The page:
Organic Chemistry I (CHE210): A full-year course designed to present the principles and theories of the chemistry of the principal groups of carbon compounds. These various groups will be interrelated on the basis of common reaction mechanisms. 

Course offered every Fall semester (3 hrs lecture – 4 hrs laboratory).

Organic Chemistry II (CHE211): A full-year course designed to present the principles and theories of the chemistry of the principal groups of carbon compounds. These various groups will be interrelated on the basis of common reaction mechanisms.

Course offered every Spring semester (3 hrs lecture – 4 hrs laboratory).

Chemistry Seminar (CHE250): This course is designed to provide those topics and skills necessary for a complete background in chemistry which are not found in other structured chemistry courses. Topics covered will include such areas as OSHA regulations, handling and disposal of toxic substances, use of chemical literature such as Chemical Abstracts, Scientific Information Retrieval Systems and technical writing. Student presentations will cover topics mutually agreed upon by the students and faculty. This course may be repeated as often as desired. A minimum of 1 semester hour is required and a maximum of 2 semester hours may be applied toward graduation. Grading will be on a pass/fail basis.

Course offered every Spring semester (1 hr lecture).

Physical Chemistry I (CHE300): This full-year course is designed to provide a theoretical study of the behavior of matter in the gaseous, liquid and solid states through analysis of the principles of thermodynamics, chemical kinetics and equilibria, chemistry of solutions, atomic and molecular structure.

Course offered every Fall semester (3 hrs lecture – 3 hrs laboratory).
Course Attributes: Biology Major Electives.  

Physical Chemistry II (CHE301): This full-year course is designed to provide a theoretical study of the behavior of matter in the gaseous, liquid and solid states through analysis of the principles of thermodynamics, chemical kinetics and equilibria, chemistry of solutions, atomic and molecular structure.

Course offered every Spring semester (3 hrs lecture – 3 hrs laboratory).

Inorganic Chemistry (CHE311): An introduction to modern concepts of inorganic chemistry, including electronic structures, molecular structures and periodic classification of the elements. Additional topics will be selected from the following areas: bonding theories, quantum theory, solid state theory, transition metal complexes, methods of structural determination, bioinorganic chemistry and instrumental techniques currently used in inorganic chemistry. The experiments chosen are to illustrate inorganic synthetic techniques, methods of purification and methods of characterization.

Course offered every Fall semester (3 hrs lecture – 3 hrs laboratory).

Instrumental Analysis Lecture (CHE400): The intent of this course is the effective and knowledgeable use of modern chemical instrumentation in order to solve chemical problems. Areas covered will include theory and fundamental concepts of instrumentation with application and interpretation of results. Topics include: analog and digital electronics and electroanalytic, spectroscopic and chromatographic methods.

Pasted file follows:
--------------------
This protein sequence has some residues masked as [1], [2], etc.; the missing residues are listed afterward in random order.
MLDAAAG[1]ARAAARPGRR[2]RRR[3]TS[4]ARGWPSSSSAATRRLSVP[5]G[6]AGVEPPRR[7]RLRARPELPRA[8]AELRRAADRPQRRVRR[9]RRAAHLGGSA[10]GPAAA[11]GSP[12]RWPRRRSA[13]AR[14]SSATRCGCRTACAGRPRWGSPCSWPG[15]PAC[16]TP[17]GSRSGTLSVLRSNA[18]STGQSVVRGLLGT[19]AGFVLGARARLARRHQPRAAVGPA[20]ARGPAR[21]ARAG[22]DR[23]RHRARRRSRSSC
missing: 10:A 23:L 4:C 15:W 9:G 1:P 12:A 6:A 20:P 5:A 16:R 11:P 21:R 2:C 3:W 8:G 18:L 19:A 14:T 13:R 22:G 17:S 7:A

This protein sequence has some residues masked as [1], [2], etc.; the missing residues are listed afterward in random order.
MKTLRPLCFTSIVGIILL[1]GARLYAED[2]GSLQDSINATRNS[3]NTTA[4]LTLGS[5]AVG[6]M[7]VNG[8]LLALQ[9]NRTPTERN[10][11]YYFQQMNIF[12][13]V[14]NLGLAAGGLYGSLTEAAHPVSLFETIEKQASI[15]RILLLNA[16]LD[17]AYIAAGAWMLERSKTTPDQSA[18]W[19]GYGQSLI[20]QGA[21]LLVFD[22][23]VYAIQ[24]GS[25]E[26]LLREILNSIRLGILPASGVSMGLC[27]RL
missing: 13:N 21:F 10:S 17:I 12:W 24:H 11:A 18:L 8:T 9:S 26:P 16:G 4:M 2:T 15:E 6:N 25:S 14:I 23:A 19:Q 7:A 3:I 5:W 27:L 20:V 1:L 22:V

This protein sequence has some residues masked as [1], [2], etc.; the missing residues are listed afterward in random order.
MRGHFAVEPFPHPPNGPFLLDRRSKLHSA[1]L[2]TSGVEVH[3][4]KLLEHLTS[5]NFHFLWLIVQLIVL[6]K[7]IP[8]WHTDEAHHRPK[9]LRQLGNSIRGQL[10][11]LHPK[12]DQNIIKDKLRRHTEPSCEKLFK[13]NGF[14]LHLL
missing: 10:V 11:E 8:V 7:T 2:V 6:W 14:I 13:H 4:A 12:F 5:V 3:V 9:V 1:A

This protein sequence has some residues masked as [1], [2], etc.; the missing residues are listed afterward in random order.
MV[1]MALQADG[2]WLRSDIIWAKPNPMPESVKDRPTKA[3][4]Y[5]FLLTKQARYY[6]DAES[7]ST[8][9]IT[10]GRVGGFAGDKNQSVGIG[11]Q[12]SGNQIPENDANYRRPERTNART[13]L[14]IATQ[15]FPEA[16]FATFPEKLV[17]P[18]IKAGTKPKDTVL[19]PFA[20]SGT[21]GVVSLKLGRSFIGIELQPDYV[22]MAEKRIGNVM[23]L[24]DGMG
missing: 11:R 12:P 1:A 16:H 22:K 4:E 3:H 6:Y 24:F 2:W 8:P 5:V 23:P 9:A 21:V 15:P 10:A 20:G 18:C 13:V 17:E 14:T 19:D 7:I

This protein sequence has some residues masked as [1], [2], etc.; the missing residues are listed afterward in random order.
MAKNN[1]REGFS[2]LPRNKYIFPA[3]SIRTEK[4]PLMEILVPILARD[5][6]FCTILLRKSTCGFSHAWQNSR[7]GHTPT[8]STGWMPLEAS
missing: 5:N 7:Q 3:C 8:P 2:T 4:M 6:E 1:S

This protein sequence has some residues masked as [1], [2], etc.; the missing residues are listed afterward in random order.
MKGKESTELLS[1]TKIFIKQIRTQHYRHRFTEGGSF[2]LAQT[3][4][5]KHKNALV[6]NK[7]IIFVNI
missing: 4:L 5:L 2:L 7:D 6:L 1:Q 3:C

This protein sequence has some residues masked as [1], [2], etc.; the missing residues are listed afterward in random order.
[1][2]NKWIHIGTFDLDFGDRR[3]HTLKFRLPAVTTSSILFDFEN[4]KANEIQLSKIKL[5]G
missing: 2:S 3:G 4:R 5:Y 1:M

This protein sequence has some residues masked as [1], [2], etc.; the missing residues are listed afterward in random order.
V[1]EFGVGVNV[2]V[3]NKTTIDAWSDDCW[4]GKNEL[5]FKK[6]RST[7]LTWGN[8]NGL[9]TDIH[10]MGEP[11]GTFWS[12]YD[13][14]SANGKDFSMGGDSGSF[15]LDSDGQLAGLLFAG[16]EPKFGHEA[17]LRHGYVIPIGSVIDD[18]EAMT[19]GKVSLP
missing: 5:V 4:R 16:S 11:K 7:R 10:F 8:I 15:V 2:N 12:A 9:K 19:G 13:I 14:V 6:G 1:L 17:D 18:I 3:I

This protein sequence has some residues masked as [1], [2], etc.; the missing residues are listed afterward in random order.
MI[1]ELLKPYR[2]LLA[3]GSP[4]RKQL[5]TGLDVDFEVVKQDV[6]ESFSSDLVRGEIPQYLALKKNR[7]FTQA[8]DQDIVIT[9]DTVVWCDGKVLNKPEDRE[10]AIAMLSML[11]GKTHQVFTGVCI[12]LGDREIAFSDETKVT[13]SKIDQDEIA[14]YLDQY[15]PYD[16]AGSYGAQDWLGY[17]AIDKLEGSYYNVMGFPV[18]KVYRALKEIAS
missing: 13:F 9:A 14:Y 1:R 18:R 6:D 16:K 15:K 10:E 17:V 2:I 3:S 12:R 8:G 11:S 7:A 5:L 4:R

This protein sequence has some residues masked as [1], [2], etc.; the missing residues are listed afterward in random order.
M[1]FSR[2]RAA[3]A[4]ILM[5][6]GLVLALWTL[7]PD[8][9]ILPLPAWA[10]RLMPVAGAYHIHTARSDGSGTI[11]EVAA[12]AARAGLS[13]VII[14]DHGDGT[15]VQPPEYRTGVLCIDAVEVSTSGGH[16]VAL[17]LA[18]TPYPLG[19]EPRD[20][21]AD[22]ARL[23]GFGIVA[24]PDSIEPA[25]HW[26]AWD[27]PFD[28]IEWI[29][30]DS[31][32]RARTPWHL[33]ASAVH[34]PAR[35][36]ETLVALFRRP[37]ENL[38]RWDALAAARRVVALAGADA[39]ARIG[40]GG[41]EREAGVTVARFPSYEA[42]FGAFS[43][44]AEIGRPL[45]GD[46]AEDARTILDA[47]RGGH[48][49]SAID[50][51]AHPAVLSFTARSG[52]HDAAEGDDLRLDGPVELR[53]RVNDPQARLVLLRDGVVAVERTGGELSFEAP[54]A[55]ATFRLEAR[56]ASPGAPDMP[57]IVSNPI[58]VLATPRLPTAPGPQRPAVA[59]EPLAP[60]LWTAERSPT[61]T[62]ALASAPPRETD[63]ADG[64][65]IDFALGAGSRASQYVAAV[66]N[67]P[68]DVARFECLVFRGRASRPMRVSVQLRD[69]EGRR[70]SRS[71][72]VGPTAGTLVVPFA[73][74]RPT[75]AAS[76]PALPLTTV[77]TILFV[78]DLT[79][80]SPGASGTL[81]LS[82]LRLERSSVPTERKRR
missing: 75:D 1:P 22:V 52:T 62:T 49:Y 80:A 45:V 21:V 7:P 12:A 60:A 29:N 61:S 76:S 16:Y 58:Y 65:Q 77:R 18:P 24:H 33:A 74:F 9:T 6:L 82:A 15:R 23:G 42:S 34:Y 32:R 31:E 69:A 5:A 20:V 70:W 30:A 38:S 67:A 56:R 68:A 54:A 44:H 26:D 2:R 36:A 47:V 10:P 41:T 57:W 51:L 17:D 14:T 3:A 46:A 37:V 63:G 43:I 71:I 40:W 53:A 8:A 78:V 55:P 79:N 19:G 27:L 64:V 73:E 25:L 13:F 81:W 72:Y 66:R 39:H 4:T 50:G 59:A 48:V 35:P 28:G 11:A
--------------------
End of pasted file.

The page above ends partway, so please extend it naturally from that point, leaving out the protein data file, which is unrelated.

Course offered every Spring semester (3 hrs lecture).

Instrumental Analysis Laboratory (CHE401): Laboratories complement the lecture material in CHE 400. Experiments include selections of the following techniques and instruments: spectroscopic (UV/VIS, FTIR, photoluminescense, AA, ICPOES, FTNMR), chromatographic (GC, HPLC), mass spectrometric (MALDI-TOF quadrupole MS) and hyphenated instrumental methods (GC-MS).

Course offered every Spring semester (two 3-hour laboratories per week).

Biochemistry Lecture I (CHE421): This full-year course comprises a study of the major classes of biologically important compounds, their metabolic interconversions and enzymology. Emphasis is on the application of fundamental chemical principles to biological systems.  

Course offered every Fall semester (3 hrs lecture). 

Biochemistry Lecture II (CHE422): This full-year course comprises a study of the major classes of biologically important compounds, their metabolic interconversions and enzymology. Emphasis is on the application of fundamental chemical principles to biological systems.

Course offered every Spring semester (3 hrs lecture). 

Biochemistry Lab (CHE431): A laboratory course which provides an introduction to many of the methods used in modern biochemical research and analysis and the principles on which they are based. Methods covered include UV/Vis spectrophotometry, electrophoresis, gel chromatography, HPLC, enzyme kinetics and recombinant DNA techniques. Students work with considerable independence.

Course offered every Spring semester (6 hrs laboratory). 

Senior Research (CHE430): Open to Senior chemistry majors only, this course will consist of an individual research project designed to give experience in planning and conducting research. The use of modern instruments and techniques will be emphasized. This course is required for an ACS-approved degree. 

Course offered every semester (4 hrs lecture).